Harbledown Parish Council newsletter extract

So imagine my surprise when a campaign leaflet for the local Conservative Party (candidate Brennan Dwyer) dropped onto our doormat proclaiming that the Conservatives had "Successfully lobbied for all 6 A2 slip roads..."

Brennan Dwyer Canterbury Conservative leaflet

So one of them must be lying. They can't both be right. Anyone have any idea which it is? I'd call Mr Dwyer's campaign and ask him, but his leaflet is rather lacking in contact details...
lizziec: (sheep baa)
Toddled off to Mayday earlier to get the MRI done. I drove as carefully as I could, possibly my best and smoothest driving for ever as mum was feeling extremely nauseous and I really didn't want her being sick on the way (though we have an emesis basin in the car permanently atm just in case) as that would have been distressing for us both and we didn't need that. I (and she) made it \o/ Trying to drive smoothly makes it clear how awful the roads are at the moment though :(

Anyway, the MRI suite at Mayday smelled of paint and white spirit and was incredibly disorganised, with no signs telling us where it was. It turns out that the reason why is because they're still decorating, having moved in (from a portacabin on the hospital site somewhere) either Tuesday or today (Wednesday). After signing in and doing paperwork we waited for 50 mins, then I asked a member of staff who was passing how much longer it was likely to be. I was very polite and not mean or anything. Mostly I was just worried about whether or not I'd have to put more money on the car parking. Anyway, after asking someone mum was taken back for the MRI almost straight away. From them taking her back to her returning to me took about 55 mins. Got back to the car the minute the ticket expired. Not bad timing really. The MRI people said that they would have to write a report and would then ask mum to come back for more imaging (which I guess means another MRI or CT or something?) or she'd be called in to see her consultant. Now I guess we have to wait to see what the MRI shows. After the first CT scan mum was called back within 2 working days when it showed up a tumour, so hopefully the turnaround on the MRI will be as quick and we will find out where the primary tumour is hiding. If they can't pinpoint it using the MRI, they'll be biopsying the tumour on and behind her cheekbone. Ah, now I'm repeating myself. My apologies. The MRI today was of her head and neck.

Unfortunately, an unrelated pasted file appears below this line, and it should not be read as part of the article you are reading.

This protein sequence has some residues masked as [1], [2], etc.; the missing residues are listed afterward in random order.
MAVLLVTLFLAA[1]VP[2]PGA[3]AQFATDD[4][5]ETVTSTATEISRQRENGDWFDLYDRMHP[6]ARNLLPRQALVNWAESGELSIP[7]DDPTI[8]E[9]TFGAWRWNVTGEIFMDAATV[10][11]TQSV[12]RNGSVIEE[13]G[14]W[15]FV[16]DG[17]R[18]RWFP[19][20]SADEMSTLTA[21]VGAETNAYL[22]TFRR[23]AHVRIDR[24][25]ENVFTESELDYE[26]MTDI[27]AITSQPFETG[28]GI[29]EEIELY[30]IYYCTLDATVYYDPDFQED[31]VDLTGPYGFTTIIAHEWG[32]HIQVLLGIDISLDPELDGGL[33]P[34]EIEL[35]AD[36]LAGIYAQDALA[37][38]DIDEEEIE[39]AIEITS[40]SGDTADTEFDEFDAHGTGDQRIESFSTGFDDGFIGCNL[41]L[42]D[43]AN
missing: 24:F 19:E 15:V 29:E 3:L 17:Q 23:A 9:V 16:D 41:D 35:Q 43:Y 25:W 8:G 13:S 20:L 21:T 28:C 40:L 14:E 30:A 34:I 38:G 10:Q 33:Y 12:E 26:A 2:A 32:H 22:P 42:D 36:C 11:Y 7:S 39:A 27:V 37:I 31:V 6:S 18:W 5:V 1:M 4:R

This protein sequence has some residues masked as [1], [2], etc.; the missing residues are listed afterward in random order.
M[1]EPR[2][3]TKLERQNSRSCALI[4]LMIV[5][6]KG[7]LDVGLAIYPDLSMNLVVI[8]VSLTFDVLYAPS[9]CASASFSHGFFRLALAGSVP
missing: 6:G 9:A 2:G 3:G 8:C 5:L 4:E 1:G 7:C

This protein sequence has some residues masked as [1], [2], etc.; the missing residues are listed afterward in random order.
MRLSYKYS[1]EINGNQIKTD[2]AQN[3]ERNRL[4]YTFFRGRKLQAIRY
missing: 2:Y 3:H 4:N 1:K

Meanwhile, as well as the nausea and vomiting problems that I talked about last post, and the loss of appetite, the tumour appears to be causing various other distressing problems. One of the main ones is making mum vulnerable to infections - she's being treated for her second UTI in four weeks at the moment, which makes me nervous when I get a sore throat or anything. If it's a cold and I pass it along to her, I have no idea what the consequences would be. Another is nosebleeds. I guess it's the way the tumour is pressing on stuff, though I don't really know. She's had a few enormous nose bleeds that have lasted for ages (though [thankfully?] I've yet to be around for one), and on friday night she asked Phil to call an ambulance for her because the loss of blood was so sudden and dramatic (she thought it had stopped and it suddenly started again with a vengeance). Thankfully they were able to treat her at home, but it's another of those things that makes me realise how vulnerable the tumour(s) are making her, and not just in the obvious "she has cancer" sort of ways.

Cut, a ramble in which I moan about trying to get a prescription filled at half past six on a weekday in Greater London )

Since the first UTI she's been drinking a glass of cranberry juice a day. Is there anything else we can do to ward off the dreaded cystitis or is that about it? Also, is reduced sugar cranberry juice less effective or the same effective as regular when it comes to warding infections off? Does cranberry juice even work? Obviously for the comfort of everyone concerned we'd like to keep them to a minimum, hence the cranberry juice. It doesn't seem to have worked that well though :/

After my last LJ entry, [livejournal.com profile] red_pill sweetly said he'd deal with vomit as he has no particular problem with it, which is very sweet of him. I think we've decided that if he is around, he will deal with it, and if I'm the only one around then I'll grit my teeth and deal with it as best I can. Hopefully I will continue to be successful in keeping my own tummy contents in.

I should go to bed. It's very late as I've been writing this (and spent two hours bitching on twitter about the inadequacies of our legislative process with regards to the Digital Economy Bill) and [livejournal.com profile] bethanthepurple is visiting tomorrow (at least, as long as the hospital don't call us in on short notice), so I'd like to at least be a little alert for that ;)

ETA: 12/07/11 No longer filtered
lizziec: (sheep baa)
Toddled off to Mayday earlier to get the MRI done. I drove as carefully as I could, possibly my best and smoothest driving for ever as mum was feeling extremely nauseous and I really didn't want her being sick on the way (though we have an emesis basin in the car permanently atm just in case) as that would have been distressing for us both and we didn't need that. I (and she) made it \o/ Trying to drive smoothly makes it clear how awful the roads are at the moment though :(